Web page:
mongst those who champion sustainable construction, natural materials and renewable resources, the benefits of woodfibre insulation are a given. Manufactured from the off-cuts of felled timber grown in managed forests, woodfibre ticks all the environmentally-friendly boxes of preserving resources and creating a built environment that does not damage our natural world. And, like all timber used in construction, every tonne of woodfibre insulation manufactured locks up carbon for at least 100 years, off-setting any associated CO2 emissions, including transport, entirely. This could make a significant contribution to the Government’s eco targets.
All of this makes a compelling case for environmental projects, Passivhaus builds and timber construction. Indeed, the Structural Timber Association has recently advised that only ‘breathable’ insulation, such as woodfibre, should be used for projects of solid wood construction, such as CLT.
Despite its many environmental benefits, however, it would be a mistake to think that ‘eco-friendly’ is woodfibre’s only USP. Far from it. In fact, it’s the performance, ease of use and installed cost benefits of woodfibre insulation that are really making specifiers sit up and take notice, supporting a transition from niche solution to mainstream option.
Let’s leave woodfibre insulation’s environmental credentials to one side for a moment and look at building performance. Increasingly stringent Part L regulations may have placed greater focus on better insulated buildings that waste less energy, but there remains a worrying disparity between buildings’ designed performance and what they actually achieve post-occupation.
Many buildings simply do not deliver their designed U-values post-completion – despite being heavily specified with ample insulation – because the structure is not airtight. If thermal bridging occurs at the joints between the insulation panels (Y-values), the designed U-value is eroded resulting in a finished building with poor thermal performance.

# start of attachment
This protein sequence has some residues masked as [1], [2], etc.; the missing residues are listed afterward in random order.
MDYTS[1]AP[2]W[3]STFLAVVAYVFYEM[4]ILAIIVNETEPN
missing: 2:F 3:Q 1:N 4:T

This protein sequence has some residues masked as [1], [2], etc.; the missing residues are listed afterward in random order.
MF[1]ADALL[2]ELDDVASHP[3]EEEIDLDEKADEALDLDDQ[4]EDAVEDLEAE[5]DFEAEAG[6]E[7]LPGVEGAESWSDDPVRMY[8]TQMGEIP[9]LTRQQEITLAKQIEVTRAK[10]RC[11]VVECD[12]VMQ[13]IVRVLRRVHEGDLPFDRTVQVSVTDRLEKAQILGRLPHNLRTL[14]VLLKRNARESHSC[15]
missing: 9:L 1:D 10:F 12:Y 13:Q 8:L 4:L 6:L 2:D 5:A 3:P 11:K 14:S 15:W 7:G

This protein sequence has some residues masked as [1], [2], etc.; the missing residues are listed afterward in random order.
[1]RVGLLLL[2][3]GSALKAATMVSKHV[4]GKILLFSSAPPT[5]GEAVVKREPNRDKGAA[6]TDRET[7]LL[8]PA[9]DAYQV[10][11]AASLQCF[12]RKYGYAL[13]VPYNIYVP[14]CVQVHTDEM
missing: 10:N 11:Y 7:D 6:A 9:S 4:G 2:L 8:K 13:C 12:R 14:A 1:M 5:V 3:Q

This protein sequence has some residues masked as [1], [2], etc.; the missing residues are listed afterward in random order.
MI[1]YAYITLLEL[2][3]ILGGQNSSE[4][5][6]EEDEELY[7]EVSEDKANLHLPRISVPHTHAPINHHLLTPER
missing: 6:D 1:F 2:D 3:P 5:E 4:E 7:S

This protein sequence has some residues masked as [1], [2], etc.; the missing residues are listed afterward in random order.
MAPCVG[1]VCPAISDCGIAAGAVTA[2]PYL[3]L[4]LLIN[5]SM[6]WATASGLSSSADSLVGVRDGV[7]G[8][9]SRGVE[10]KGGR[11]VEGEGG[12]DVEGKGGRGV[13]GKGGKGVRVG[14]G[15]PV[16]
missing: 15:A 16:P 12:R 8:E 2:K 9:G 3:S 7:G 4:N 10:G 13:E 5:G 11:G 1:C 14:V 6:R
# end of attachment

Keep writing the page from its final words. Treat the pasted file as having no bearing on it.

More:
Woodfibre insulation provides a solution to the issue of thermal bridging as it is applied as an external ‘wrap’ to the building. This solution is not possible with synthetic insulations on timber buildings due in part to their low density but, more critically, because they can trap moisture which in turn can compromise the integrity of the building, or the health of the occupants.
Offering excellent thermal performance thanks to timber’s inherent properties as a natural insulator, Pavatex panels are manufactured with tongue and groove edges for a neat, secure and windtight fit. Alongside woodfibre’s performance benefits as an insulator, it also offers excellent breathability.
The result is not only a more thermally-efficient building, but also an extended lifecycle for the building fabric and significantly increased comfort levels for the occupier.
While the cost of heating a building continues to rise and energy wastage comes at a high monetary and environmental price, the over-specification and under-performance of conventional insulation continues. Why? Because most specifiers would rather use what they know than try something new; particularly when they expect its natural and renewable credentials to be accompanied by a premium price tag.
In reality, however, woodfibre insulation’s performance enables a simpler roof or wall build up, significantly reducing the cost of both materials and labour. Consequently, switching to woodfibre insulation can deliver both savings and performance during the build and throughout the lifecycle of the building.